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Oil catch tanks and breathers

All engines suffer from a degree of ‘blow-by’, where combustion gas escapes past the piston rings into the crank case. While the movement of pistons and other reciprocating components contributes to crank case pressure, the biggest single culprit is blow-by, and the resulting pressurisation needs to be vented from the engine. If this pressure isn’t relived, it can cause oil to be pushed past the various crank case seals, notably the main crank seal; it will also impact the efficiency of the engine. Engine breather systems are a subject in their own right, so in this article we will look at just one area – oil-air separators and catch tanks.

In the early days of racing it was perfectly acceptable to simply vent crankcase pressure directly to the atmosphere. However, given that the gas being vented contains a mixture of unburnt fuel, combustion debris and oil mist from the crankcase, this approach became unacceptable in the post-war era as environmental concerns started to grow.

The simplest solution to containing these by-products is a closed circuit breather system, where the case pressure is vented directly into the engine inlet. Over time, these have evolved into quite complex systems to manage case venting at varying engine loads and speeds. For example, the systems used on modern roadcars will use valves that prevent oil mist being sucked directly from the engine at low speeds when case pressure is low and inlet vacuum high.

While some race engines feature such systems their complexity is not appealing, and neither is the ingestion of oil mist into the inlet charge. Thus, in racing applications, by far the most popular method of controlling oil expelled through any vents is to use a catch tank with either a separate or integral oil separator.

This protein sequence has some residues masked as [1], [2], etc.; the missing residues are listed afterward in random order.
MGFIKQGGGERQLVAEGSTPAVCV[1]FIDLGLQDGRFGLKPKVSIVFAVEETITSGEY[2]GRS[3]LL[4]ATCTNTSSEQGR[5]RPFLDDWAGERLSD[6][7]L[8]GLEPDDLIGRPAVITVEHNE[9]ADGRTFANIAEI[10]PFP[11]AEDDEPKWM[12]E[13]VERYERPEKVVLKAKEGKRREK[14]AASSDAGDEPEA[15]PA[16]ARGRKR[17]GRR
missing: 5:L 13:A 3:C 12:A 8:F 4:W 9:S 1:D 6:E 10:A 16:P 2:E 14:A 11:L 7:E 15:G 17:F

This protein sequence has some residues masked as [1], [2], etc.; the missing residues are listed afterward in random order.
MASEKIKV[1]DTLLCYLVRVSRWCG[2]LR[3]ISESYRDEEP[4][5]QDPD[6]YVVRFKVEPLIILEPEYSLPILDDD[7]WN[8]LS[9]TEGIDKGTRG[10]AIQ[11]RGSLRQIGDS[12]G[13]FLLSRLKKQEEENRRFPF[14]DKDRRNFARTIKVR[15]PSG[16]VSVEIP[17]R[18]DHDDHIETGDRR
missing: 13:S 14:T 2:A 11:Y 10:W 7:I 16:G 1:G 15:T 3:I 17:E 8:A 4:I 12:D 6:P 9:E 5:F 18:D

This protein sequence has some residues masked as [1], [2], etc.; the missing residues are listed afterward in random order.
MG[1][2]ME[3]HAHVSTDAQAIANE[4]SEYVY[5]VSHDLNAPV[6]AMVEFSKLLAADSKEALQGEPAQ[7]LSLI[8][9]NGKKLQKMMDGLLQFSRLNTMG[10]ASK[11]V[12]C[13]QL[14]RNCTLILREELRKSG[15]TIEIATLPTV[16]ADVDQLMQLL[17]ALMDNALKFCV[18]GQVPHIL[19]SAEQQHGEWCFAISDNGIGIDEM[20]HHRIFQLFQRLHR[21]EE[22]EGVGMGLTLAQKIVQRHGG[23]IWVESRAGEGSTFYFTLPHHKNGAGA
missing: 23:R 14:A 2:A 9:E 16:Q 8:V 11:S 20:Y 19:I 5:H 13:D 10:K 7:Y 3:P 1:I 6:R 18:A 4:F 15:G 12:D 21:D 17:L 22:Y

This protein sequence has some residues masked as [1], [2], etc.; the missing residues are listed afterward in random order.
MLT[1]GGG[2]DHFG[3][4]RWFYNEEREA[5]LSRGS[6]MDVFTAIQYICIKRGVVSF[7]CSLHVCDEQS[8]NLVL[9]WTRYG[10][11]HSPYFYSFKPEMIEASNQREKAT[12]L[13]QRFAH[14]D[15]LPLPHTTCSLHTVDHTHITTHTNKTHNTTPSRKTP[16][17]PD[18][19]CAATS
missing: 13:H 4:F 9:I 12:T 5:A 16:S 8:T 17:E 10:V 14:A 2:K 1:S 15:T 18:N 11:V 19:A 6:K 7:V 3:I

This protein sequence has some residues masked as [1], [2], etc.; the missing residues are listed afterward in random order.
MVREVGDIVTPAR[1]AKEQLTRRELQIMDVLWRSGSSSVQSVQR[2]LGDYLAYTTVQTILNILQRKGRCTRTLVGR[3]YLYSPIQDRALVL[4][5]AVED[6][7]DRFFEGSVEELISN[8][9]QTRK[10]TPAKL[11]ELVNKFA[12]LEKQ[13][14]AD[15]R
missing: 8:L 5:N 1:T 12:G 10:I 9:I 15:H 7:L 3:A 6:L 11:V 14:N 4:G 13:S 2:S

The most basic type of oil separator consists of a simple volume through which the blow-by gases flow. As the gas enters the volume, its velocity slows, allowing oil to drop out of suspension and pool in the bottom of the volume. The oil can then be either fed back into the engine or into a catch tank. Taking the void approach one step further is the use of what is known as a ‘labyrinth’ system of baffles. These force the blow-by gas to slow down by directing it around tight corners, and again the oil drops out of suspension.

More complex are centrifugal-type separators. These cause the gas to spin through a chamber, with the oil droplets separating out and running down the chamber walls. ‘Driven’ centrifuges, where the cylinder is actively rotated, are one option but they are rarely used because of their complexity. Far more common are non-driven centrifuges, where the gas enters a circular chamber at a tangent and is encouraged to flow in a circular motion, creating enough centrifugal force to throw the suspended oil against the chamber walls.

Most catch tanks with integral separators will use either this type of design or a labyrinth-type baffle. Note though that most dry-sump oil tanks also rely on the centrifugal approach to help de-aerate scavenged engine oil. 

The most important design consideration for an oil separator or oil catch is its cross-sectional area. This needs to be large enough to allow for the speed of the blow-by gases entering the device to drop below 1 m/s as they transit the separator/tank to the vent. It is also worth having an inlet angle that is tangential to the wall of the tank, in order to promote a circular motion regardless of whether centrifugal force is destined to be the sole method of oil separation.  

Written by Lawrence Butcher

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